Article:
“They think they’re pretty good,” the executive vice president said of his team of 200 senior leaders at a Fortune 500 corporation. “They keep telling me that ‘their people’ need help in presenting dry information. But actually ALL of them need help. They get too far into the weeds. They do a data dump. They use too much jargon. They take too long to get to the point. Their charts are too busy. It’s often unclear what they’re asking us to do. Their summaries are either missing key information—or missing altogether.”
Although I listened as if hearing these indictments for the first time, the complaints are all too familiar. If I had only 5 minutes to coach presenters, here’s what I’d tell them:
1. Forget the warm-up drill as an opener. “Good morning. My name is …” does not set you apart in the line-up of presenters or the marketplace. Start with a high-impact opening that immediately engages listeners in your topic.
2. Make your information or facts tell a story. Don’t just dole out data. Turn your ideas into communication. Take a viewpoint, and shape your information persuasively to lead to a specific message. Connect with an audience to push them to action or a decision.
3. Punch key points—do not swallow them. Avoid rambling on with repetitious statements. Say it; then stop.
4. Strive for simplicity. The ability to make a complex subject understandable to the layperson is the mark of an effective communicator.
5. Never use a $100 story in a three-minute time slot to make a nickel point. Stories make your points and information memorable—but they must be shaped, edited, and delivered well. The longer the story, the better the point must be.
6. Add a touch of humor, but make it relevant to the topic and the situation. A humorous anecdote, illustration, or one-liner adds an element of class and distinction. Humor also reduces resistance and opens minds.
7. Make your presentation both a performance and a conversation. Your passion, energy, and topic make the presentation a performance. Your natural speaking style and relaxed but confident body language make it a conversation. Gestures, posture, movement, facial expression—these all either support or sabotage the impact of your content.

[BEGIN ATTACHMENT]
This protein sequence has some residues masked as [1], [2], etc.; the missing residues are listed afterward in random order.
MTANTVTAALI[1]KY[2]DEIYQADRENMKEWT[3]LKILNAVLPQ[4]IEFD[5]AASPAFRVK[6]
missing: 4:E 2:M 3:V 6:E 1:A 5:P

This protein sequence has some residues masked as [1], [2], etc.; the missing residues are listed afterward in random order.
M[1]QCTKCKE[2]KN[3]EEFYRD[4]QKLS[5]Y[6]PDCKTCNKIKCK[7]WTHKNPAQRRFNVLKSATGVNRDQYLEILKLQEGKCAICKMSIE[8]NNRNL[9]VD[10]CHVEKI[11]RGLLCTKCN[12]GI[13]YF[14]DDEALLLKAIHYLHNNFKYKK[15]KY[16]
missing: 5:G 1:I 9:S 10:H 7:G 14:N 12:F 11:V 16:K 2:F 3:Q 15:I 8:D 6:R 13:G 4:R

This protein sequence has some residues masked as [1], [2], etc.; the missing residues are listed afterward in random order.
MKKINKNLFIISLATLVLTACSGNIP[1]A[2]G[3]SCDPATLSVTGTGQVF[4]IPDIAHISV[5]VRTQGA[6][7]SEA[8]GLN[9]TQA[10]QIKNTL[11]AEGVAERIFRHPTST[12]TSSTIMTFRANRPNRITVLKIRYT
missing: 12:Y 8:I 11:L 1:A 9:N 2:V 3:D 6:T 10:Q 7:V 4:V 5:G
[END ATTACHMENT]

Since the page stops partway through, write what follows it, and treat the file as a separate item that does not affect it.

8. Master the monotone monster. Vary your volume, inflection, pacing, and intensity to engage listeners. Do not put people to sleep with the pitter-patter of a monotonous delivery.
9. Use silences to underscore your meaning. Pauses convey your meaning and give your audience breathing room between ideas. Without them, listeners find it difficult to distinguish between major and minor points.
10. End with a wallop, not a whimper. Never just fade away with a comment such as “That’s all I have. Any questions?” The rule of primacy and recency says that people remember best what they hear first and last. That means your opening and your closing are the points of highest impact. Craft them carefully to create the best return on your presentation.
What other tips would you add to the list?
Dianna Booher, an expert in executive communications, is the author of 46 books. Her work has been translated into 23 languages. Her latest books include Creating Personal Presence: Look, Talk, Think, and Act Like a Leader and Communicate with Confidence, Revised and Expanded Edition. National media such as Good Morning America, USA Today, the Wall Street Journal, Investor’s Business Daily, Bloomberg, Forbes.com, CNN International, NPR,Success, and Entrepreneur have interviewed her for opinions on critical workplace communication issues. As CEO of Booher Consultants and as a high-caliber keynote speaker, Dianna and her staff travel worldwide to deliver focused speeches and training to address specific communication challenges and increase effectiveness in writing skills, presentation skills, interpersonal communication, and organizational communication. Clients include 22 of the top Fortune 50 companies. www.booher.com 1-800-342-6621
- 5 Tips for Creating a Winning Presentation (inc.com)
- In Presentations, Learn to Say Less (hbr.org)
- Communication Tip of the Day: Use Humor to Raise Receptivity (booher.com)
- Presentation Skills: Do Your Webinar Slides Wow Them or Weary Them? (booher.com)
- Presentation Skills: 6 Steps to Telling a Great Story Hollywood Style (booher.com)